But the price tag for such legislation remains a thorny issue — at least at the federal level. ASCE noted the popularity of state and local ballot initiatives that raise revenues to pay for infrastructure, including local gas taxes, which often are approved by wide margins.
"It's not just going to be a gas tax, we're going to have to look at how we leverage other funding sources and come up with a comprehensive package, because it is a big nut."
Director of U.S. Infrastructure, GHD
Congress has not raised the federal gas tax since 1993, but Maria Lehman, U.S. infrastructure director at engineering firm GHD, said during the press conference that the popularity of increases on local gas taxes should be an "aha moment" for Congress and inspire them to raise the tax nationally.
She acknowledged though that with the gas tax's long-term viability in question, leaders will need "lots of tools in the toolbox."
"It's not just going to be a gas tax," she said. "We're going to have to look at how we leverage other funding sources and come up with a comprehensive package, because it is a big nut."
Renewed hope for bold action
Regardless of how infrastructure is funded, there must be flexibility baked into how the funds are spent locally as each jurisdiction has different needs, according to leaders on a webinar to relaunch Accelerator for America's "New Playbook for Infrastructure," which first rolled out last year.
"Innovation and flexibility at the local level is key," U.S. Sen. Catherine Cortez Masto, D-NV, said. "Without putting too many restrictions on the federal dollars and the support and the incentives that we need, we have to allow for that innovation to occur, because each community is different."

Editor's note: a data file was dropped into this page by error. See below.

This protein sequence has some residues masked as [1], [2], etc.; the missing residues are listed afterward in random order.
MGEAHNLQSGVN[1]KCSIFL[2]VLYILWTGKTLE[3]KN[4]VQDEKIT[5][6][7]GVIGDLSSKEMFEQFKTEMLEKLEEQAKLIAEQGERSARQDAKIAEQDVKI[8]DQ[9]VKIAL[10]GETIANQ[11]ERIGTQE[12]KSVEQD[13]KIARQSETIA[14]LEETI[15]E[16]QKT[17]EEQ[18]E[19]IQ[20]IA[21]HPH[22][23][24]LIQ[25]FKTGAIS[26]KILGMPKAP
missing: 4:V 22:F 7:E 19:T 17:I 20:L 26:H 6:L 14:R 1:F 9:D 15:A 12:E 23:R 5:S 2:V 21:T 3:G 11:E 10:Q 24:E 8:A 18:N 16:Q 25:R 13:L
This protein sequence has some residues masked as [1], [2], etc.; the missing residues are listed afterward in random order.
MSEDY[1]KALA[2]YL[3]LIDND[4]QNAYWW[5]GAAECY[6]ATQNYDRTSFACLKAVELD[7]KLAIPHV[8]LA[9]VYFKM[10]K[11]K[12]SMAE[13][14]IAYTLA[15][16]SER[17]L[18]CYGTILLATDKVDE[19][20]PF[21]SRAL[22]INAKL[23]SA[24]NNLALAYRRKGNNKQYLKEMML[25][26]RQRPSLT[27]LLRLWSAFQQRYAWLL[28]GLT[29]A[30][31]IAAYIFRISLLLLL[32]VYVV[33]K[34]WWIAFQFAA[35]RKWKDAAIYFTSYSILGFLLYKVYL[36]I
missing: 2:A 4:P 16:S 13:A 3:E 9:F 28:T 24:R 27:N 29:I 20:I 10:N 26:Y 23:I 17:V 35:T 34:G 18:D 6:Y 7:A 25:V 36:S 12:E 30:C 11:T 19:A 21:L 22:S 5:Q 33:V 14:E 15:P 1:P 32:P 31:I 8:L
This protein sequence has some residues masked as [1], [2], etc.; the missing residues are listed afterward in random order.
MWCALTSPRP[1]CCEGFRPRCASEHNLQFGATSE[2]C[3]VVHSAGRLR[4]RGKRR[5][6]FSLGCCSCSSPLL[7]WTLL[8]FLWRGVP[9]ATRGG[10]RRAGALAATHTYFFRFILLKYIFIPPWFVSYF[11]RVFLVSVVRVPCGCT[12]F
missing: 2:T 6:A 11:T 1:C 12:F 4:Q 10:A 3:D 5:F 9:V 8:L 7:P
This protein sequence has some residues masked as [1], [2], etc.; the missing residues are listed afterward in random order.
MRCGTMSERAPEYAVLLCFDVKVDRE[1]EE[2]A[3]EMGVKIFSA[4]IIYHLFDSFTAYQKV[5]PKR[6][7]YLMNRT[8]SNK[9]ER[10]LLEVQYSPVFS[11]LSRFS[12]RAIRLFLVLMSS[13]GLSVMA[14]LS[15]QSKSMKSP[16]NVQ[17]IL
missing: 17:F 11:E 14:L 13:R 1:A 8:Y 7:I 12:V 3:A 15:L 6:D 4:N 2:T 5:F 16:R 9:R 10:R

False promises about infrastructure investments have been made in the past, including during former President Trump's administration when commitments were made to a big package and there was an apparent willingness in Congress to find common ground. But ultimately, city leaders were left disappointed by the lack of progress made.
With the Biden administration and new Transportation Secretary Pete Buttigieg in place, however, some industry leaders' hopes have been raised once again, and interested parties have called for renewed efforts.
Siemens USA CEO Barbara Humpton sent an open letter to congressional leaders noting the "tremendous opportunities" for infrastructure investment, including building and expanding rail and welcoming a "new era" for electric vehicles.
Elected officials in Congress will be able to take bold action if they can look long-term beyond their district boundaries and instead at impacts on the country, Marc Buncher, president of Siemens USA's Mobility Division, said in an interview before the report's release.
"When the federal folks start to think about things that are outside of their region and start to think about the change in the country, that's when we'll really start to get the benefit and the bigger bang for it," Buncher said. "[It's] getting people to think, 'Who cares how much it costs? What's the payback for it? What's the payback to the city, the country, the jobs, the state, all of those things?' I think it's just around education."